When manipulating columns, we already got to know the possibility of adding a new column and filling it with a look up to another data source. This is useful if only a single column is involved. The join step goes one step further. Two table-type datasets are linked together here. This technique is known in the field of relational databases. It works the same way. The output table of the current data flow can always be seen as the left table. The newly added (i.e. joined) table is the right table. The following example shows how to add an additional table named customers. In the lower area, define the columns at which the link takes place. In the example, there is only one connection, namely the column Customer in the original table and the column CustomerName is the linked table.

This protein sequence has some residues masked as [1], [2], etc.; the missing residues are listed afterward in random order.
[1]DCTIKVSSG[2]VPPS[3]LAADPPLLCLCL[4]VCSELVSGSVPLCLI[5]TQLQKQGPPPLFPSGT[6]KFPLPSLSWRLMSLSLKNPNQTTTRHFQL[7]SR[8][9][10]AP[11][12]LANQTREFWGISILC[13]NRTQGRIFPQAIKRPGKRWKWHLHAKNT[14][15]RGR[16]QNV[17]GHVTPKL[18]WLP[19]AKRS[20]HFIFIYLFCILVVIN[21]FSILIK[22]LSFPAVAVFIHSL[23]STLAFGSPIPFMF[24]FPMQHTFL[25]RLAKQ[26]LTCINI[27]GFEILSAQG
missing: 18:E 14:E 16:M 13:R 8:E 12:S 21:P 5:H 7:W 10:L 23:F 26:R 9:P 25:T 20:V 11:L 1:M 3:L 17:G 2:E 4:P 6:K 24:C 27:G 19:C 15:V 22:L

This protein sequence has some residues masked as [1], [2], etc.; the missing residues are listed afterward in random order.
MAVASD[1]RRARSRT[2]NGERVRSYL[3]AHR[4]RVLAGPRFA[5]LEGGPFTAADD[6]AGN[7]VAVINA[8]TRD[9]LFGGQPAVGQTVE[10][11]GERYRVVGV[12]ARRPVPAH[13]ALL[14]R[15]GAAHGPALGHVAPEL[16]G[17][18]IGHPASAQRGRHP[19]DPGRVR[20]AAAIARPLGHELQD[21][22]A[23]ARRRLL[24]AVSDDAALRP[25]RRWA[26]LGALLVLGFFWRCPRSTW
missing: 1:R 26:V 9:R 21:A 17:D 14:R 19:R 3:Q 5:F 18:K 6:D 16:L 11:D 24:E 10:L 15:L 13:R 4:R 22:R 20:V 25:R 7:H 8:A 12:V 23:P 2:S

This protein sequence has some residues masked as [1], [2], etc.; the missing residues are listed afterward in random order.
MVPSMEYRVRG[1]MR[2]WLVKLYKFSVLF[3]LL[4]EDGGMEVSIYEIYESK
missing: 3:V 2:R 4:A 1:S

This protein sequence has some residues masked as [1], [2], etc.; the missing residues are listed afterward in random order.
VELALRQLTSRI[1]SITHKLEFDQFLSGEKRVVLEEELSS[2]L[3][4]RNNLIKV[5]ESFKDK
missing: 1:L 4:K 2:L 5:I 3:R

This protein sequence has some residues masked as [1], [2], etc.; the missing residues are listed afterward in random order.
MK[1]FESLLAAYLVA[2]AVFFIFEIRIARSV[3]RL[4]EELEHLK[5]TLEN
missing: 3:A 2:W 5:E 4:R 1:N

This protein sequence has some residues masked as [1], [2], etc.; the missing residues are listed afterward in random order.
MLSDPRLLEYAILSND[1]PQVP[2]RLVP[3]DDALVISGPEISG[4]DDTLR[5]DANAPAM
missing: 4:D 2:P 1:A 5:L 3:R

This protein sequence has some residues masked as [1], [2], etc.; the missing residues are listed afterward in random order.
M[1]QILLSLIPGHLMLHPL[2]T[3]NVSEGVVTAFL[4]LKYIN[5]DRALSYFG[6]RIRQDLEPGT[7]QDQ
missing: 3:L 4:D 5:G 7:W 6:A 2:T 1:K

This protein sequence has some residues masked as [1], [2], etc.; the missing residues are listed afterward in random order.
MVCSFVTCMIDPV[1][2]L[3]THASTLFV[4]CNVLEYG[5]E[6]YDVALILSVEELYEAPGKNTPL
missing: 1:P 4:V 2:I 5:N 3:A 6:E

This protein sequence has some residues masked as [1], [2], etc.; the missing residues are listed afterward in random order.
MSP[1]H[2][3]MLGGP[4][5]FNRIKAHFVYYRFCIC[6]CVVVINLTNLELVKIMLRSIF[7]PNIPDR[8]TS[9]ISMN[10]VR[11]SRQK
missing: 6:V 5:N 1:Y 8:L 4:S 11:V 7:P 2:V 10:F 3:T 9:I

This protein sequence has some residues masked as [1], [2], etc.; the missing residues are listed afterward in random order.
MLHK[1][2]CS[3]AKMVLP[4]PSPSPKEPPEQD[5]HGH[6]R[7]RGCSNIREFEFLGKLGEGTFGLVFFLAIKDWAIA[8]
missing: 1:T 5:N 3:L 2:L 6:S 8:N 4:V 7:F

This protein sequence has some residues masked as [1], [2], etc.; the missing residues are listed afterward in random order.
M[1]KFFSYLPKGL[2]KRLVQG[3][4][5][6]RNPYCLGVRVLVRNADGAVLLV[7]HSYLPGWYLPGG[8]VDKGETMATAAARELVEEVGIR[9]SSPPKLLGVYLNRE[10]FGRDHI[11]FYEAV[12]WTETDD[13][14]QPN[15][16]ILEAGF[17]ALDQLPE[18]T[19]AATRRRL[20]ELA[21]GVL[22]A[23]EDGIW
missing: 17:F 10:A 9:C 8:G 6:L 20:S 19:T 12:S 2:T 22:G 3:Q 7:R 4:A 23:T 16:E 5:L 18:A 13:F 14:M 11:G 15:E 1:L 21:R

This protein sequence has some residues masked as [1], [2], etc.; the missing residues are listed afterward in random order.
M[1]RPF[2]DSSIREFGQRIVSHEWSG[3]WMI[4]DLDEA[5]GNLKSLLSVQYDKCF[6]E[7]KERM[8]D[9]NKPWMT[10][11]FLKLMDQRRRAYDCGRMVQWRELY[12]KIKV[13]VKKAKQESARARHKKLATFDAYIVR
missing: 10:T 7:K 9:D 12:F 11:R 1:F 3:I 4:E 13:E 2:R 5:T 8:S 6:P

The join type defines the logic according to which the two tables are linked. Here, too, we are guided by the usual terms of relational contexts:
The result has only the rows for which there is an equivalent in both tables. This is the most common method. However, rows are lost if there are rows in the left or right table that do not correspond in the other table.
No lines are lost. If there are no corresponding rows in the left or right tables, the columns of the other table remain empty.
The rows of the left table are retained completely. The rows of the right table only find their way into the result if they have an equivalent on the left.
The rows of the right table are retained completely. The rows in the left table only find their way into the result if they have an equivalent on the right.
The following example shows a real full join. The first row only exists in the original table, so the location remains empty. The last row is missing in the original table, so the customer and location are displayed from the right table. All other columns are either empty or 0 (depending on whether they are a string or a number).
You can join not only data sources, but of course also other data flows